The following are some points to consider in a trenching and excavation checklist. Each circumstance will be different, so be sure to adapt the questions to suit your situation.
- Know the contact numbers?
- Located, identified and informed respective parties?
- Grounded, isolated, de-energized, or protected from unplanned release?
- Excavated material, pipes etc. are placed 1 metre away from the edge of the excavation or trench wall?
- Are pumps available to remove water?
- Is the base and foot of the ladder secure, and free of garbage or water?
- Are materials placed on the site obstructing the worker’s or vehicle’s ability to move freely?
- Are established traffic controls used, where required, including adequate signage, personnel, and lighting?
- Has the excavation been marked to make the workers and others aware of the excavation (e.g., fence, flags, or other safeguards)?
- Are sanitary facilities available at the site, as appropriate?
- Are proper barriers or guardrails in place to protect anyone or equipment falling into the excavation or trench?
- Has the air in the excavation been tested for low oxygen, and hazardous gasses and vapours?
- Is a safe means of entry/exit provided such as a sufficiently long and secured ladder placed at appropriate distances (within 25 feet of all workers)?
- Are cracks visible in the ground around the trench or excavation that may indicate soil movement?
- Are there any signs of water seeping into the trench or excavation?
- Are workers wearing appropriate PPE (e.g., hard hats, respirators, , safety boots, hearing protection)?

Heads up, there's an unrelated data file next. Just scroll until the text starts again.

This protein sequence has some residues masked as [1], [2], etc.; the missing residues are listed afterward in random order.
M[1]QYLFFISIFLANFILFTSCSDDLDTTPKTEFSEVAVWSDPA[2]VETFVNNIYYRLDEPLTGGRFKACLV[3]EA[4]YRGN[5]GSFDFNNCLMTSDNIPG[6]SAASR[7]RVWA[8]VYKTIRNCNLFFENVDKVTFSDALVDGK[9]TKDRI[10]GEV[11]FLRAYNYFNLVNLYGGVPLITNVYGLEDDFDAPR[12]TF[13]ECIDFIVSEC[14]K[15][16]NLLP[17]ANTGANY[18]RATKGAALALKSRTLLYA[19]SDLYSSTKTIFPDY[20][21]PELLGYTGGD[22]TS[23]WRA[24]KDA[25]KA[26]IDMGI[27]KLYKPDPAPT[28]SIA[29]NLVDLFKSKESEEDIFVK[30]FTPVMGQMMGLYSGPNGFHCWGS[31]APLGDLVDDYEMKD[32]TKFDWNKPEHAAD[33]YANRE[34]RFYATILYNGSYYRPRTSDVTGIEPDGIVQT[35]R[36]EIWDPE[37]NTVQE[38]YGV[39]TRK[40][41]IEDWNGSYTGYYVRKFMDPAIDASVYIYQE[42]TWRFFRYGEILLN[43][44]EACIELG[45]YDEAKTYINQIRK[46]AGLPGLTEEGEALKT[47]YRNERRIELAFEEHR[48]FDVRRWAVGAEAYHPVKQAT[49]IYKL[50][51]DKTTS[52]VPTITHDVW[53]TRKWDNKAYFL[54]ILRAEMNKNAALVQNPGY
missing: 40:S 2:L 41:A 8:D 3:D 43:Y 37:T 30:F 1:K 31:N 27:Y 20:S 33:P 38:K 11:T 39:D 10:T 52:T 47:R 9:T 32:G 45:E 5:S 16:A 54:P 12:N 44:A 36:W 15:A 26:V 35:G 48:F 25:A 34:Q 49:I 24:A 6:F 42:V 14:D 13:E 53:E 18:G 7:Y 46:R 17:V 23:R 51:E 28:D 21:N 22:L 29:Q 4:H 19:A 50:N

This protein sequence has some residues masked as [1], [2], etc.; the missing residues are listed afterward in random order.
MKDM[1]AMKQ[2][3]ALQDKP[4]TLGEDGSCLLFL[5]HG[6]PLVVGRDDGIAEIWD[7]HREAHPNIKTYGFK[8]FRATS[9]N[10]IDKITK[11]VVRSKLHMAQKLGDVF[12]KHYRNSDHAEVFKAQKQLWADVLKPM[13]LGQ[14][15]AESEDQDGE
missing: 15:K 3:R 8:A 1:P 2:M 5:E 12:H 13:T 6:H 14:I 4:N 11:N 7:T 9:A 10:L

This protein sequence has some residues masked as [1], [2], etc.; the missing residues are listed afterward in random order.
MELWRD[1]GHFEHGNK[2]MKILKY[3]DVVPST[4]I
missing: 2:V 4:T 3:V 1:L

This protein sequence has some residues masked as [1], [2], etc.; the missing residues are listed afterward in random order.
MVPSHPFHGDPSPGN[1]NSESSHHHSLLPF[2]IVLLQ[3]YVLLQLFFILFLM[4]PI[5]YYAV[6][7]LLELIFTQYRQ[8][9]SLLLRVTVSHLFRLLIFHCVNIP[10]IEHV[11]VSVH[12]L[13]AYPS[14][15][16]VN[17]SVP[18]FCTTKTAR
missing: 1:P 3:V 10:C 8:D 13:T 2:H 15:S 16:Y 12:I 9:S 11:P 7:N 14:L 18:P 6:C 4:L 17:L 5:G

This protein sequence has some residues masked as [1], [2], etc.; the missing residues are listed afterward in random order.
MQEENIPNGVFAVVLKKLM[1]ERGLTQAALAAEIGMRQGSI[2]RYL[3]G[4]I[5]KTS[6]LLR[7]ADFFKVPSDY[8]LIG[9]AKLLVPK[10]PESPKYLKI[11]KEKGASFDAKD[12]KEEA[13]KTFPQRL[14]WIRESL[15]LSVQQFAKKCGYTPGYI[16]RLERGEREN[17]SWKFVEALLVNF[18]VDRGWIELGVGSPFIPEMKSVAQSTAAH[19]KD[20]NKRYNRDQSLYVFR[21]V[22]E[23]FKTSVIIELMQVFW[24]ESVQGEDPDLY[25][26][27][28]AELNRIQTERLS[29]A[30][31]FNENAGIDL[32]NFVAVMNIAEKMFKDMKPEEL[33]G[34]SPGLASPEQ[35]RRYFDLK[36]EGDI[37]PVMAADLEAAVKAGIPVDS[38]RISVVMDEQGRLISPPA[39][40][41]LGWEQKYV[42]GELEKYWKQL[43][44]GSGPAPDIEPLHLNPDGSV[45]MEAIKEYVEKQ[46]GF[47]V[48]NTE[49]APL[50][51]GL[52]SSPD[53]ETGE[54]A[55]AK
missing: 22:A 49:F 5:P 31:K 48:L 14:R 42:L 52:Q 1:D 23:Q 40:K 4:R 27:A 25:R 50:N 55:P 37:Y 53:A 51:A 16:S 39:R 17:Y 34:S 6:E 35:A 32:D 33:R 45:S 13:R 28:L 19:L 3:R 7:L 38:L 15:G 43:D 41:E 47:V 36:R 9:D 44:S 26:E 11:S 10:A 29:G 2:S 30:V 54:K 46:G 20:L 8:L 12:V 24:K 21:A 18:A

- Are high visibility vests or clothing provided and worn by all exposed to vehicular traffic?
- Are first aid boxes available at the site?
- Are operators qualified to operate the heavy machinery/equipment?
- Does a competent person regularly inspect the excavation (at the start of each shift before work begins or after any event likely to have affected the strength or stability of the excavation)?
- Has the soil type been considered when determining the angle of the slope?
- Are they being sloped or benched back to a safe angle?
Temporary protective equipment, such as:
- Is the shoring equipment the right equipment as required for the depth of the trench/excavation and type of soil?
- Is the equipment damaged (e.g., cracked, crushed, split, or bowed)?
- Are there loose or missing cleats?
- Are the struts off level?
- Are the boxes damaged or have defects?
- Are the plates deformed, bent, have holes, or show other damage?
- Are the welds cracked, bent, or distorted?
- Are there missing or missing struts?
- Are trench boxes shifting or settling to one side?
- Are there any visible leaks in hoses or cylinders?
- Are there bent bases?
- Is any equipment cracked, split, broken or cracked?
At Ron Meyer & Associate Excavating, Inc, we’ve been providing underground and commercial construction to private and commercial businesses for 39 years. As the general contractor or subcontractor, our experienced foremen, equipment operators, pipe layers, truck drivers and well-maintained equipment fleet make us an undeniable choice for your excavating services. Let’s talk about your project!
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